During this webinar we will explore the role of Jews in the development of religious liberty in America, from the arrival of the earliest community of Jews in 1654 through the end of the 18th century. This remarkable period witnessed the arrival of many Sephardic Jews with roots in the Iberian Peninsula and their settlement in port cities along the Eastern Seaboard of North America. They proceeded to create several famous communities, and synagogues, which endure to this day, including Congregation Shearith Israel in New York City, Congregation Jeshuat Israel in Newport, Rhode Island, and Congregation Mikveh Israel in Philadelphia, Pennsylvania. When the founders of the United States drafted the Declaration of Independence, the Constitution of the United States, and the Bill of Rights, they were aware of these Jews, some of whom had fought for America’s freedom. The fact that America barred “religious tests” for public office and guaranteed “free exercise” of religion to everyone reflected sensitivity to the presence of non-Christians, the Jews in particular, within the New Nation.
This remarkable story – the birth of religious freedom in the young American Republic – is epitomized most notably by President George Washington’s famous 1790 letter to the Jews of Newport, which characterized religious liberty as an “inherent natural right,” and promised that the Government of the United States would “give to bigotry no sanction, to persecution no assistance.” This extraordinary legacy has profoundly shaped Jewish life in the United States from George Washington’s time until our own.
Speakers (in order of appearance):
Mr. Michael Steinberger: CEO & Founder of Jewish Heritage Alliance.
Mr. Warren Klein: Curator of the Herbert and Eileen Bernard Museum of Judaica at Temple Emanu-El since 2013.
Dr. Isaac Amon: Director, Academic & Program Development at Jewish Heritage Alliance.
Dr. Jonathan Sarna: Chief Historian of the Weitzman National Museum of American Jewish History in Philadelphia. University Professor and the Joseph H. & Belle R. Braun Professor of American Jewish History and Director of the Schusterman Center for Israel Studies at Brandeis University. He is also past president of the Association for Jewish Studies. Considered by many as the leading academic authority on early Jewish life in America as the Keynote Speaker.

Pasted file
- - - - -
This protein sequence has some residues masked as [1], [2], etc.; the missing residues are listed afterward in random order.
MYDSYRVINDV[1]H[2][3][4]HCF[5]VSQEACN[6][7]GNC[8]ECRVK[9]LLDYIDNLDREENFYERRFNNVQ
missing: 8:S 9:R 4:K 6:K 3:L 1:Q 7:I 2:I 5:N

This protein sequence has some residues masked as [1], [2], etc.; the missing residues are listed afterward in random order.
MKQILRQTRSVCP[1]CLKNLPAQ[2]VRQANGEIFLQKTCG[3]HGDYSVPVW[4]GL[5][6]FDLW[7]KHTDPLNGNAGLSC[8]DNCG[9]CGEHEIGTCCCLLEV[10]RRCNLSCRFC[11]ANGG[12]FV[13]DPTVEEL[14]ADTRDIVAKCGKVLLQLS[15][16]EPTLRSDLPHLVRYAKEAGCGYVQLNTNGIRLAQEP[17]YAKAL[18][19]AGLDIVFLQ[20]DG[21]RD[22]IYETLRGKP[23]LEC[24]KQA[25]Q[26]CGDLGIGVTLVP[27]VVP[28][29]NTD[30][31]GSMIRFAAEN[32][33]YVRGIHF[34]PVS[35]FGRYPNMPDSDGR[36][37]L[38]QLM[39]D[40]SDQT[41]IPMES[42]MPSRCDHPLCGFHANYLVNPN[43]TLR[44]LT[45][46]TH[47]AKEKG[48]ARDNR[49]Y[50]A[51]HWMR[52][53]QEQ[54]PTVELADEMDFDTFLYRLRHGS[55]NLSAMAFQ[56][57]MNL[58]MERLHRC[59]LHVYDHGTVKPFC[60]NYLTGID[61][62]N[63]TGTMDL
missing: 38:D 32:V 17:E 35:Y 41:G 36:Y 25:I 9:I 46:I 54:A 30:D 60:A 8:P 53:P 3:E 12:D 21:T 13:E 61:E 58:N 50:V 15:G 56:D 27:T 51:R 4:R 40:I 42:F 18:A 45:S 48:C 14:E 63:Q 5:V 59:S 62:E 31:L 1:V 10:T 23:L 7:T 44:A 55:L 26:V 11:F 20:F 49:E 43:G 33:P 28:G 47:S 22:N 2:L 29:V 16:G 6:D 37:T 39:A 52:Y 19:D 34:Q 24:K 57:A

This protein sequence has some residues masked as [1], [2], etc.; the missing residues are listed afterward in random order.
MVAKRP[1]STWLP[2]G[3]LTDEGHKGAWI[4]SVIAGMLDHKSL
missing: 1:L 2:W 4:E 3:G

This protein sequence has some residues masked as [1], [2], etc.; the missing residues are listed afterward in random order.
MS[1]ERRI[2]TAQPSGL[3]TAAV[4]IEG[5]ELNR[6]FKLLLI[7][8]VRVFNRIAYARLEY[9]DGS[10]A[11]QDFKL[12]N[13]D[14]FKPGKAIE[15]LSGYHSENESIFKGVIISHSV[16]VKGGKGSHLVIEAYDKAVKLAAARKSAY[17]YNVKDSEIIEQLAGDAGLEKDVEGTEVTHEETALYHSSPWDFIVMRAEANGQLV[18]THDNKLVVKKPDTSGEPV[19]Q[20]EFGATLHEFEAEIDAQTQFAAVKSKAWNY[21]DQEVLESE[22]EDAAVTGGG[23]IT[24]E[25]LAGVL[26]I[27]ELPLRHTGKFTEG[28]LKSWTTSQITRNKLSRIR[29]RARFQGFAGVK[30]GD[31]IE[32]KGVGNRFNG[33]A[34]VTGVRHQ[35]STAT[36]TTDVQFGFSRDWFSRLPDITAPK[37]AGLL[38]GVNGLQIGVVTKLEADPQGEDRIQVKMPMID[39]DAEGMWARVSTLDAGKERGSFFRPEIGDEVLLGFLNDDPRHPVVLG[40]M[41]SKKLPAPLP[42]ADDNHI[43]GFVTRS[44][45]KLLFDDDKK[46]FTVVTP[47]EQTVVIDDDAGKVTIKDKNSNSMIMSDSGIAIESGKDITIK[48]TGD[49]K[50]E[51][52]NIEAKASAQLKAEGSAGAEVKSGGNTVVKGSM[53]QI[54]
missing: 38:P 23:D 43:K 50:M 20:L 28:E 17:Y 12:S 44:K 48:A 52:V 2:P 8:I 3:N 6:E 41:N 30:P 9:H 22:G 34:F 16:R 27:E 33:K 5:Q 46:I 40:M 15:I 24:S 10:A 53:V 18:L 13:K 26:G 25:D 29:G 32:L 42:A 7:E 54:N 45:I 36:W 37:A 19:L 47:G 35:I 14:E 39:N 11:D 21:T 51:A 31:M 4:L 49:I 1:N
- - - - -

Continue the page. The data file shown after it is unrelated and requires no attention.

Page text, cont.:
Professor Paul Finkelman: A specialist in American legal history, constitutional law, American Jewish History, and race and the law, Dr. Paul Finkelman is the Chancellor and Distinguished Professor of History at Gratz College, in Greater Philadelphia. He is the author of more than 200 scholarly articles and more than 50 books. His op-eds and shorter pieces have appeared in the New York Times, the Washington Post, USA Today, Washington Monthly, and The Atlantic.
Mr. Keith Stokes: Speaking for the Touro Synagogue and community in Rhode Island is Mr. Keith Stokes. Among many positions, Keith served as a Rhode Island Advisor for the National Trust for Historic Preservation, also on numerous regional and national historic preservation boards including Chairman of the Touro Synagogue Foundation, Vice President & Trustee of the Preservation Society for Newport County, advisory board of the Rhode Island Black Heritage Society and board member of the Newport Historical Society.
Eli Gabay, Esquire: Eli Gabay, Esquire, Parnas/President of Congregation Mikveh Israel in Philadelphia, a synagogue established in 1740. An attorney, and former prosecutor in the historic trial of Demjanjuk in Israel, Gabay also sits on the Board of Mikveh Israel historic Revolutionary Period cemetery and is a board member of the American Sephardic Federation. Parnas Gabay will expound on the life of Haym Salomon, financier or the American Revolution, as well as about the extraordinary story of Warder Cresson, the first American Consul to Jerusalem, a Messianic Quaker, who converted to Judaism and became a member of Congregation Mikveh Israel.
This event is co-promoted by Congregation Mikveh Israel, Temple Moses Sephardic Congregation of Florida, ANU Museum of the Jewish People, Weitzman National Museum American Jewish History, the Society for Crypto-Judaic Studies, the American Sephardi Federation’s Institute of Jewish Experience, Fundación HispanoJudía, EJCC European Jewish Community Center, the Jewish Learning Channel, Hadassah-Brandeis Institute, University of Miami (Leonard Miller Center for Contemporary Judaic Studies and the George Feldenkreis Program in Judaic Studies), Kulanu, Reconectar and The Temple Emanu-el Streicker Center.